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Shield for Cong in battle of allies

Patna, Jan. 13: The call is to defeat the 'communal forces', the race is to determine who can appease the Congress more and the bottomline is to keep the United Progressive Alliance 'intact' in the election fever that is fast gripping Bihar.

Round one has gone to Ram Vilas Paswan's Lok Janshakti Party, which clearly indicated today that, unlike the Rashtriya Janata Dal of Laloo Prasad Yadav, it would not field any candidate in a constituency that the Congress contests.

The 'fast-changing scenario' has delayed the LJP's first list of candidates for the first phase that would see 64 seats going to the polls on February 3. 'We expect to declare it tomorrow. But it may get further delayed in case the Congress has anything new to say,' a top LJP leader said.

Paswan, already authorised by his party leaders to finalise the nominees, continued to hold a marathon meeting to finalise the list.

'We do not believe in having friendly contests. It is definite that defeating the RJD is our first priority. Since we are part of the United Progressive Alliance, it is only natural that we accommodate the claims of the Congress to the maximum,' the LJP leader said.

The RJD has been pushing the theory of 'friendly contests' because the Congress wants to field a sizeable number of candidates ' almost 80, if party sources are to be believed ' and Laloo Prasad cannot concede this since he wants to run for a majority in the 243-member House.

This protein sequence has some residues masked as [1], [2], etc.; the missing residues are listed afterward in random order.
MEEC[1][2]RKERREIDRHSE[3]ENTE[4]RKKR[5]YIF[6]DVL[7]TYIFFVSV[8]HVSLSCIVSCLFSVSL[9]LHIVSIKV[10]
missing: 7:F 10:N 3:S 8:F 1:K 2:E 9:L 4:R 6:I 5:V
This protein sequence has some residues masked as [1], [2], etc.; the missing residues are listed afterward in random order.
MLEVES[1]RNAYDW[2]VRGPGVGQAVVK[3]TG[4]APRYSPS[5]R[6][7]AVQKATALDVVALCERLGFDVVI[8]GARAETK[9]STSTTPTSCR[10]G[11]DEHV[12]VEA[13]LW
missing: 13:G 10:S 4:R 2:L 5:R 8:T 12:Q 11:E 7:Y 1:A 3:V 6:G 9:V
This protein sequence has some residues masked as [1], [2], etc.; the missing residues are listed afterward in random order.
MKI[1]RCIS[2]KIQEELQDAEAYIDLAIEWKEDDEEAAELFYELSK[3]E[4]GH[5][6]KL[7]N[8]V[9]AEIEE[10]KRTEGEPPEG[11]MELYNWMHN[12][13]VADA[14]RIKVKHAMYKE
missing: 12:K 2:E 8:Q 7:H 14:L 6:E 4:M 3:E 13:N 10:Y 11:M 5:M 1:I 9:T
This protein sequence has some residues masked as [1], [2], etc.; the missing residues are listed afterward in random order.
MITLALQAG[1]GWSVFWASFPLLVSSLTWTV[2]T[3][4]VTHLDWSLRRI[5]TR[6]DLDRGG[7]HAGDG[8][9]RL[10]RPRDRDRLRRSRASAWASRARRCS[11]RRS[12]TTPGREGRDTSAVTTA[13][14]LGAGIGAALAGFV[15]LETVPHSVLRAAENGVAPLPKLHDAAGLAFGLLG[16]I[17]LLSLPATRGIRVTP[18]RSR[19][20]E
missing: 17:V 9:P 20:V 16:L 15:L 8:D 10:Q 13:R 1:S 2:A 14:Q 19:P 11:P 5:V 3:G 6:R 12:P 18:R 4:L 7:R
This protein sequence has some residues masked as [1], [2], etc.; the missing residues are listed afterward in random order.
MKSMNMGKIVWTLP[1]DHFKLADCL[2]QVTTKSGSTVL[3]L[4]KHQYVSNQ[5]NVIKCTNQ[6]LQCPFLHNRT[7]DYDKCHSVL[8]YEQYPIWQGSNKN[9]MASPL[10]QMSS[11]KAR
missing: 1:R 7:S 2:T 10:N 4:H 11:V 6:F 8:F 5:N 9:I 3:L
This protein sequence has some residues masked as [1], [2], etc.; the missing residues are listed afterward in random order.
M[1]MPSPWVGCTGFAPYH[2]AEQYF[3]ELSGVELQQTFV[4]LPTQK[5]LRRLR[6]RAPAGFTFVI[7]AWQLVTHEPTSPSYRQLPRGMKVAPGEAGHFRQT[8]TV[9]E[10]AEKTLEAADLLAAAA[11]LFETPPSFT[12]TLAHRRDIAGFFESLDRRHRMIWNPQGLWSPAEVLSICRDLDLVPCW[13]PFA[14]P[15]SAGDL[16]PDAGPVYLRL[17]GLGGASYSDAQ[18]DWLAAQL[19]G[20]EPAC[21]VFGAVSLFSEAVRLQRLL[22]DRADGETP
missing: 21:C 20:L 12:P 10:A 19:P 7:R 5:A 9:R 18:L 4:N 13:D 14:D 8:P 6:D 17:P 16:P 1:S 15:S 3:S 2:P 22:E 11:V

However, the RJD, sources said, was ready not to field its candidates in constituencies where the Congress has a 'good chance' of winning. 'The number of such seats could run up to 30. We can do no more because we also have to take into account the claims of the CPI, CPM and the NCP with whom we already have an alliance,' the RJD source said.

But a state CPI leader said its alliance with the RJD ' the number of seats to be exact ' was not yet finalised. 'Our options are open and we will weigh what Laloo Prasad has to offer to us,' he added.

Paswan said Muslims and Dalits had come to be the most 'militant' supporters of his party and they want to vent their anger against the RJD.

'We will field a good number of Muslims. We will also give sufficient representation to women. Every seat is oversubscribed and we have to take tough decisions in selecting our candidates,' he added.

Laloo Prasad, meanwhile, belittled Paswan and described the LJP, along with the Bahujan Samaj Party and the Samajwadi Party, as 'vote-katwas' (those who eat into votes without winning).

'We have made Bihar a fortress of social justice and secularism. Let there be no confusion that we will again win. These small-time vote-katwas offer no contest to us. I have assured Sonia Gandhi that we will walk together,' he said.

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